2

I have a file1 (list of my pattern) like this:

file1

Fatty_acid_degradation
Aminobenzoate_degradation
Amino_sugar_and_nucleotide_sugar_metabolism
Amoebiasis

and I have a file2 (list of all the patterns).

file2

Fatty_acid_degradation
Fatty_acid_degradation
Fatty_acid_degradation
Bacterial_invasion_of_epithelial_cells
Bacterial_invasion_of_epithelial_cells
Bacterial_invasion_of_epithelial_cells
Bacterial_invasion_of_epithelial_cells

I would like to grep and count how many times each of my patterns in file1 is present in file2 and obtain a table (tab separated) like this:

Fatty_acid_degradation 3
1

The simplest approach would be to grep each of the patterns and then count them:

$ grep -Fwf file1 file2 | sort | uniq -c
      3 Fatty_acid_degradation

The grep options are -f to give a file as a list of patterns to search for, -F to specify that the pattern should be treated as a string and not a regular expression and -w to ensure that the pattern is matched only against entire words (so that regulation_of_expression is not matched against upregulation_of_excpression for example).

Then, you can use whatever tool you prefer to change the format:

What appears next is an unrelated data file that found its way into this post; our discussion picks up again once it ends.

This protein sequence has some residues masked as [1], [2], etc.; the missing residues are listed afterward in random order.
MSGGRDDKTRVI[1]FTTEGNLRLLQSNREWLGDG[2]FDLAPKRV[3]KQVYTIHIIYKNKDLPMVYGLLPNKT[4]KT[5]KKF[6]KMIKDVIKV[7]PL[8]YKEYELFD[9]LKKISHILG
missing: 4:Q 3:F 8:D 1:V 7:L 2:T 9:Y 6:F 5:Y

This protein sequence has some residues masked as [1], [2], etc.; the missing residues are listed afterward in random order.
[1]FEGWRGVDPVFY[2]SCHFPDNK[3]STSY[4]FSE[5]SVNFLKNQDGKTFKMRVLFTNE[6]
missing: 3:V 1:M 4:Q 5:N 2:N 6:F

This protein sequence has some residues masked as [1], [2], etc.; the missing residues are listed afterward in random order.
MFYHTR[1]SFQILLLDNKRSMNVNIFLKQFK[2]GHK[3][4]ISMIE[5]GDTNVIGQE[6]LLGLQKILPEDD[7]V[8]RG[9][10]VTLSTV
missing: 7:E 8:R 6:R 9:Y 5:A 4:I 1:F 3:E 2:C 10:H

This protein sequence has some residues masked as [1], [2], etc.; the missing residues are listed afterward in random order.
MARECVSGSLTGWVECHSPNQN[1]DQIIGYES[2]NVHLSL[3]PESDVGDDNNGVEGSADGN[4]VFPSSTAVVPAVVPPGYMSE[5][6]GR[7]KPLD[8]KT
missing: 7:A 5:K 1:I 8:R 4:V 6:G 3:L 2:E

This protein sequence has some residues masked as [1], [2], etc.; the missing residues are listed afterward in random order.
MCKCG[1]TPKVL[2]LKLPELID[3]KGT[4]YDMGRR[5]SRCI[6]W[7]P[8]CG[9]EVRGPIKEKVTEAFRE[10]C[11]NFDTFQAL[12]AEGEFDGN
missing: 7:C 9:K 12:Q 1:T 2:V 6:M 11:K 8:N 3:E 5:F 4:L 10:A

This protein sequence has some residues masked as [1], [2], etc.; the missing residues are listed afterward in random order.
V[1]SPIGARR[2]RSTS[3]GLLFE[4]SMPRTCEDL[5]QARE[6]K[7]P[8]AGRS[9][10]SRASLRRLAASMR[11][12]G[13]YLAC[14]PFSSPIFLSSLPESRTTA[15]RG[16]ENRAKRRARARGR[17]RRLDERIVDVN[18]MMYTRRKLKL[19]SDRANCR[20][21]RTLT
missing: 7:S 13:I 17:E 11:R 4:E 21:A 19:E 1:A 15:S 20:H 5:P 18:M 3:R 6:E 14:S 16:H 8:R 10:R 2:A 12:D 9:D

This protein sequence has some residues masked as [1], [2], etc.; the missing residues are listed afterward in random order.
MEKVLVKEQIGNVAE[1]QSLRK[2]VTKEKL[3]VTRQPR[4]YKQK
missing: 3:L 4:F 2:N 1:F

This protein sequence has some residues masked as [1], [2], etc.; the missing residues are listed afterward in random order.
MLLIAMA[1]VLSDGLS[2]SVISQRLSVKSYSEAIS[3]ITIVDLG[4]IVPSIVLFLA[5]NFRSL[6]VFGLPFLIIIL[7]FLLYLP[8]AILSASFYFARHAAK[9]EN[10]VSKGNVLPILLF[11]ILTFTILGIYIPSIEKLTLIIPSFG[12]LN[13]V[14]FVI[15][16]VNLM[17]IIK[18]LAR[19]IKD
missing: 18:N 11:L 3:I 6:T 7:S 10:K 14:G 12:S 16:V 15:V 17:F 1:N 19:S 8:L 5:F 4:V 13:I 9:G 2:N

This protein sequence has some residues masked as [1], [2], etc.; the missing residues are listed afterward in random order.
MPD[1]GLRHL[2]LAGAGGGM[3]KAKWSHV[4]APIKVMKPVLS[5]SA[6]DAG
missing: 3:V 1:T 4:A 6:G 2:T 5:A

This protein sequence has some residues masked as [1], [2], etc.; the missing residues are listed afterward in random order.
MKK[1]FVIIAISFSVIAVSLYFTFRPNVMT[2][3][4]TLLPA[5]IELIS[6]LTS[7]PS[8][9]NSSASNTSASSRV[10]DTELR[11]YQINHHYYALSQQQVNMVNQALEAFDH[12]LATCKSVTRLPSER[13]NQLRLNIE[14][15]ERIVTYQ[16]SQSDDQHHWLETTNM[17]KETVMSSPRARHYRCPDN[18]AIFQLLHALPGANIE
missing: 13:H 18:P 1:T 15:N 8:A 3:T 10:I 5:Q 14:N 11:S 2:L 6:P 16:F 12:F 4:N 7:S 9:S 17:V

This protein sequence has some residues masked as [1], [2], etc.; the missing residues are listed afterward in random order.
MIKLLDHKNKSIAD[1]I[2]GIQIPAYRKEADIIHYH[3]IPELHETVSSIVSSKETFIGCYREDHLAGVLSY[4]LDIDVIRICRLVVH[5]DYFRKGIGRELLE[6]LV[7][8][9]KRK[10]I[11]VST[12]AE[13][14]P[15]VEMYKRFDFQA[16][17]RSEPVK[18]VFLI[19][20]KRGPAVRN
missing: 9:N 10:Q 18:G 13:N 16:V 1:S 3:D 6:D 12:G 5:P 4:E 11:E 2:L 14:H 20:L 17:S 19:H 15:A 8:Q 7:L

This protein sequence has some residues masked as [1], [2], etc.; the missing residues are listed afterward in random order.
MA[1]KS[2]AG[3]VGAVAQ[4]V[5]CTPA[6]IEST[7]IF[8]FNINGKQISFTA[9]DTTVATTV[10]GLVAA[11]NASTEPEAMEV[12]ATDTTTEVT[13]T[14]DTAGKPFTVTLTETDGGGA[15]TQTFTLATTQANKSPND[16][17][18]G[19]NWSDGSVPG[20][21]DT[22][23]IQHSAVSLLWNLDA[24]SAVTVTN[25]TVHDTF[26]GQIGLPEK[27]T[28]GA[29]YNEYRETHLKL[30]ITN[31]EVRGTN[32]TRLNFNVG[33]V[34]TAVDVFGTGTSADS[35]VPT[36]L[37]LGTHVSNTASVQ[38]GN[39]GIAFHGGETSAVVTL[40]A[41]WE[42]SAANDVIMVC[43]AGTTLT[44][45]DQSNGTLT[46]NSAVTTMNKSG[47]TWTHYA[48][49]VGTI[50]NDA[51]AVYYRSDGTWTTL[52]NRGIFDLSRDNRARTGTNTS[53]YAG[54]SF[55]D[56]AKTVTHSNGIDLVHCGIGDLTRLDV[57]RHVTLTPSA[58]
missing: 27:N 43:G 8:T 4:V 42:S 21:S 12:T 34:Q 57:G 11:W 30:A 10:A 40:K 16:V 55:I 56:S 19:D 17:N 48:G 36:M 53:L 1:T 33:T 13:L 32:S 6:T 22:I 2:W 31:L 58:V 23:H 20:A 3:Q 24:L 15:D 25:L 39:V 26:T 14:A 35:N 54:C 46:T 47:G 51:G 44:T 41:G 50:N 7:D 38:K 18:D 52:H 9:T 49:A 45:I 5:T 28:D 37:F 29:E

$ grep -Fwf file1 file2 | sort | uniq -c | sed -r 's/.*([0-9]+) *(.*)/\2\t\1/'
$ grep -Fwf file1 file2 | sort | uniq -c | perl -lane 'print "$F[1]\t$F[0]"'
$ grep -Fwf file1 file2 | sort | uniq -c | awk -vOFS="\t" '{print $2,$1}'

All of the above return

Fatty_acid_degradation  3
1
grep -f file1 file2 | sort | uniq -c

This gives the output in the format:

  3 Fatty_acid_degradation

Can you live with that?

0

so many quick answer, make me feel awkward ...

awk 'FNR == NR { pat[$1]=0 ; next ; }
{ if ( $0 in pat ) pat[$0]++ ; }
END { for ( p in pat ) if ( pat[p]) printf "%s %d\n",p,pat[p] ;}' f1 f2

where

  • FNR == NR { pat[$1]=0 ; next ; } record pattern in pat array
  • { if ( $0 in pat ) pat[$0]++ ; } whenever one is matched, count
  • END { for ( p in pat ) if ( pat[p]) printf "%s %d\n",p,pat[p] ;} at the end, dump non zero count
0

You can also try the following solution using Python:

#!/usr/bin/env python2
import collections
with open('file_1') as f1, open('file_2') as f2:
    counts = collections.Counter(f2)
    for line in f1:
        if line in counts:
            print line.rstrip() + '\t' + str(counts[line])

Here we have used the Counter class of collections module which will generate a dictionary containing the occurrences of each element of an iterable.

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